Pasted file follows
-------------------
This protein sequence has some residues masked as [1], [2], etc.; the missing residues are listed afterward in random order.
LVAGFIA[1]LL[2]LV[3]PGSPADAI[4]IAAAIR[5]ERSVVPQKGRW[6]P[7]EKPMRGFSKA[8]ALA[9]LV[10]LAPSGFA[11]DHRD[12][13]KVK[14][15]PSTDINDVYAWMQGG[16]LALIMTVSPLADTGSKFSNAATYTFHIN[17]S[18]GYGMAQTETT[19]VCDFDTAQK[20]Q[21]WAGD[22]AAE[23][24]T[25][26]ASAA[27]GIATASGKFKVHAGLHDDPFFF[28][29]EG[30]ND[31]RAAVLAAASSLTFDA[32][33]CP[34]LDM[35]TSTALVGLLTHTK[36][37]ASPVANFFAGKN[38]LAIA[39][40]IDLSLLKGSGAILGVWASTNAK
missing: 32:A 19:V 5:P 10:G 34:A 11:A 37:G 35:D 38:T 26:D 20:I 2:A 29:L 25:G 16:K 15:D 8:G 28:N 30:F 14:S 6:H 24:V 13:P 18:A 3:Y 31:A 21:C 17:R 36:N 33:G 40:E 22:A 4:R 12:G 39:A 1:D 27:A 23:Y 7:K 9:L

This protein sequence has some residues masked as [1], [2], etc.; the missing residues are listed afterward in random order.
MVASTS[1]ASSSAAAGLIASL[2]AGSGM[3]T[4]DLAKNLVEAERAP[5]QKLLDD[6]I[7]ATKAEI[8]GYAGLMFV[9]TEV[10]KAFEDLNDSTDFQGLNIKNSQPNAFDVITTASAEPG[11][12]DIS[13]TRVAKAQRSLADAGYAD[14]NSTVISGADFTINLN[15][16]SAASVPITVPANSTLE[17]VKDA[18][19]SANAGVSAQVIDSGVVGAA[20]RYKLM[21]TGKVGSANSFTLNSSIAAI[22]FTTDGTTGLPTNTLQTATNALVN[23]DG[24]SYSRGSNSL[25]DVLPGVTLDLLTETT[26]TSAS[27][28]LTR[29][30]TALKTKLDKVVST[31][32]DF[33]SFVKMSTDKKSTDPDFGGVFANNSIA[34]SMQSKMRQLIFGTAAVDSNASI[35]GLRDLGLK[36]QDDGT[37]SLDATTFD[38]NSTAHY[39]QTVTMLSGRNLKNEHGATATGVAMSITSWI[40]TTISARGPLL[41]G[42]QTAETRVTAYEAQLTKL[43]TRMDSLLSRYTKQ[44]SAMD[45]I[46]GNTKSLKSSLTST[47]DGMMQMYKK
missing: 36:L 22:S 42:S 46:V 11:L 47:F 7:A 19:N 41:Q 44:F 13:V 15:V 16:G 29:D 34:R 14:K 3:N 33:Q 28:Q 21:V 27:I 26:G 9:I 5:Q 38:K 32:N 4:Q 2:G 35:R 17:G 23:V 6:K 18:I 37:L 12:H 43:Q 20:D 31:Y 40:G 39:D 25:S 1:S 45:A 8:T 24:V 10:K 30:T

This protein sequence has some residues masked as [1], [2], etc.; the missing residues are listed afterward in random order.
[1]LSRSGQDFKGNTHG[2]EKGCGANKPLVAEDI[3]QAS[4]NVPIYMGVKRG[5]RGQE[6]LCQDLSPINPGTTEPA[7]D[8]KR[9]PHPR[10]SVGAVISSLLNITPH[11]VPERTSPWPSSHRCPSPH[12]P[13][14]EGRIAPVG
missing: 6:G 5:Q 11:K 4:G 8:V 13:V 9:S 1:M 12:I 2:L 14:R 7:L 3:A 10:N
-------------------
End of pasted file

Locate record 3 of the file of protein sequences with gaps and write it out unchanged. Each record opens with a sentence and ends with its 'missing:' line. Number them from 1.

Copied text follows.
This protein sequence has some residues masked as [1], [2], etc.; the missing residues are listed afterward in random order.
[1]LSRSGQDFKGNTHG[2]EKGCGANKPLVAEDI[3]QAS[4]NVPIYMGVKRG[5]RGQE[6]LCQDLSPINPGTTEPA[7]D[8]KR[9]PHPR[10]SVGAVISSLLNITPH[11]VPERTSPWPSSHRCPSPH[12]P[13][14]EGRIAPVG
missing: 6:G 5:Q 11:K 4:G 8:V 13:V 9:S 1:M 12:I 2:L 14:R 7:L 3:A 10:N